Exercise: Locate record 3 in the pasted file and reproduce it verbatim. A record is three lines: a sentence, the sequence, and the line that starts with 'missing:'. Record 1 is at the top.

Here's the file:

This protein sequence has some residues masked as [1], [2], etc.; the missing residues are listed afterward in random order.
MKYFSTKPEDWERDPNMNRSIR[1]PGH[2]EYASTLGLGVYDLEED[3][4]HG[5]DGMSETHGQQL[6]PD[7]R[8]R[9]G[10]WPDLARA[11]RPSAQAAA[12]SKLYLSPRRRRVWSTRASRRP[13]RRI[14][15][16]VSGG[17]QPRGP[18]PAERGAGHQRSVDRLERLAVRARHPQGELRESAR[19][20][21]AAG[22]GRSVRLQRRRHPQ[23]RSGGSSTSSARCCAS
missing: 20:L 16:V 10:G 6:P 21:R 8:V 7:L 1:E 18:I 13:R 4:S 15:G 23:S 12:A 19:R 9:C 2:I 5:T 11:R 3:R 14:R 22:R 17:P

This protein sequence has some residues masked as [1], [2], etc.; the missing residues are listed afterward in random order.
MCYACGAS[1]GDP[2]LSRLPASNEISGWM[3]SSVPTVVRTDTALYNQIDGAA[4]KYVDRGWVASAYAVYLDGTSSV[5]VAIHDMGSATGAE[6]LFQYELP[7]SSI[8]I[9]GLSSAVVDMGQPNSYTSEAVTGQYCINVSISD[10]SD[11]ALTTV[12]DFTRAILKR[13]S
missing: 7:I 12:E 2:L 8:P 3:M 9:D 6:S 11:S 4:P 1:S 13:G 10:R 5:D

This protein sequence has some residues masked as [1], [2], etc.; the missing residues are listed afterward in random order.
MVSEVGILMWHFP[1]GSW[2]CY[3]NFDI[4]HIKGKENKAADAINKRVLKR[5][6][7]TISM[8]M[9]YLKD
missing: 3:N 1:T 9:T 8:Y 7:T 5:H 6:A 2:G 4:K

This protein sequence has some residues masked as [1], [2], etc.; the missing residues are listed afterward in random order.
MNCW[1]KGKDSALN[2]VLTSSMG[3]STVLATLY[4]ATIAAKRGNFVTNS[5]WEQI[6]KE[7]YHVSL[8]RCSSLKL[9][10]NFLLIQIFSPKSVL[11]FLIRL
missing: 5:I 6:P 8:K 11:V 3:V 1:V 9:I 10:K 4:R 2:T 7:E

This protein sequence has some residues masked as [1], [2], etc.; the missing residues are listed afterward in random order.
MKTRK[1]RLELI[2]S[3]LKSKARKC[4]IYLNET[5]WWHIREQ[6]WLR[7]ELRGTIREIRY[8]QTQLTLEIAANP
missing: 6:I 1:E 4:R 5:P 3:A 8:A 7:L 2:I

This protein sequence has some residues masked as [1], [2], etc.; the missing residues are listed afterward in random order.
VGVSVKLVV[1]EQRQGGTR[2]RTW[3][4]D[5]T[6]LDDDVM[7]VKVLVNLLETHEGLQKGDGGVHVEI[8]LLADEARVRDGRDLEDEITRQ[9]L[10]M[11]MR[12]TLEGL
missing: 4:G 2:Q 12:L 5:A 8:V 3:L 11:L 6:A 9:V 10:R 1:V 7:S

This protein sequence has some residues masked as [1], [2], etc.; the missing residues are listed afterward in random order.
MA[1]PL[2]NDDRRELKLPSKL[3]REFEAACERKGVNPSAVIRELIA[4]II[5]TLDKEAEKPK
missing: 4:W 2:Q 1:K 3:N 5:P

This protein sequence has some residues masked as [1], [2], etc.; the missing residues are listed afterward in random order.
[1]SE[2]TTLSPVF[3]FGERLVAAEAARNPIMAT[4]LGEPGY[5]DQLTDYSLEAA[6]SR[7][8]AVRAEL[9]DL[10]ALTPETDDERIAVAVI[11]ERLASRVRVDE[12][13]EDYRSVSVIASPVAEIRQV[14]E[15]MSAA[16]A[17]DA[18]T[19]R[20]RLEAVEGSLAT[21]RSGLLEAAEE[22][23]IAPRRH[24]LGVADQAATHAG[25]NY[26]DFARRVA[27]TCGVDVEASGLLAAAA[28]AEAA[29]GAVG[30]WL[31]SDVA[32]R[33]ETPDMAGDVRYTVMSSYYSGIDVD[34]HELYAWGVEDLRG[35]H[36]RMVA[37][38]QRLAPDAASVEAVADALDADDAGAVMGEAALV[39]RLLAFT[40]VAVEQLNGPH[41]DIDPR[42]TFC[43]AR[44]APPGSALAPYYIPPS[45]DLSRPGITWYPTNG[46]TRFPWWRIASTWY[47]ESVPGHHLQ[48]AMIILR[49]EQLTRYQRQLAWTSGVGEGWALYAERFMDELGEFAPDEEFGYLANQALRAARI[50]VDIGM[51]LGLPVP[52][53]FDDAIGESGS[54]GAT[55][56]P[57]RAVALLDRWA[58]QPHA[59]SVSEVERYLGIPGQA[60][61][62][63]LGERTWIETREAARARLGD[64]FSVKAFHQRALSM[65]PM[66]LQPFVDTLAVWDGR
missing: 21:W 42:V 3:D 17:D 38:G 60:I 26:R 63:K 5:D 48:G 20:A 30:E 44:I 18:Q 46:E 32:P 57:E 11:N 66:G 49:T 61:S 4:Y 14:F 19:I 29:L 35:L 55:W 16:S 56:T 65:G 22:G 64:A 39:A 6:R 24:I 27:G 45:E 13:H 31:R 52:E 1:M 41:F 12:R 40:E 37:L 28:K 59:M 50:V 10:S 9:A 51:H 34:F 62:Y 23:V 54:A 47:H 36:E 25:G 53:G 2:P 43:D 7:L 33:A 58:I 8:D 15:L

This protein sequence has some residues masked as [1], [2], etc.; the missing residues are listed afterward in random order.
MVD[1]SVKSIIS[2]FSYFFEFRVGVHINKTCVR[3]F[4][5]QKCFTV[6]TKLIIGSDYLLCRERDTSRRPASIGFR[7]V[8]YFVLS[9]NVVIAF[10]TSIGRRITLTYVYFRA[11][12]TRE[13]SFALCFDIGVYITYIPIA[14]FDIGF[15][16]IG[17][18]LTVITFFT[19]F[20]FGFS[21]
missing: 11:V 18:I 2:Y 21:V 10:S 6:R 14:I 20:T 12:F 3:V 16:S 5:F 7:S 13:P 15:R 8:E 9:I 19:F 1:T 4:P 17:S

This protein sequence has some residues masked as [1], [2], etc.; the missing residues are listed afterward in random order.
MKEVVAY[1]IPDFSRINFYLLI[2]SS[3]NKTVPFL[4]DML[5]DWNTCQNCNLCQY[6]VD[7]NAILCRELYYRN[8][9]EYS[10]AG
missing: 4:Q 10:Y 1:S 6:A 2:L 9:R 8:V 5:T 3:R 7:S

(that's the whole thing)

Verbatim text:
This protein sequence has some residues masked as [1], [2], etc.; the missing residues are listed afterward in random order.
MVSEVGILMWHFP[1]GSW[2]CY[3]NFDI[4]HIKGKENKAADAINKRVLKR[5][6][7]TISM[8]M[9]YLKD
missing: 3:N 1:T 9:T 8:Y 7:T 5:H 6:A 2:G 4:K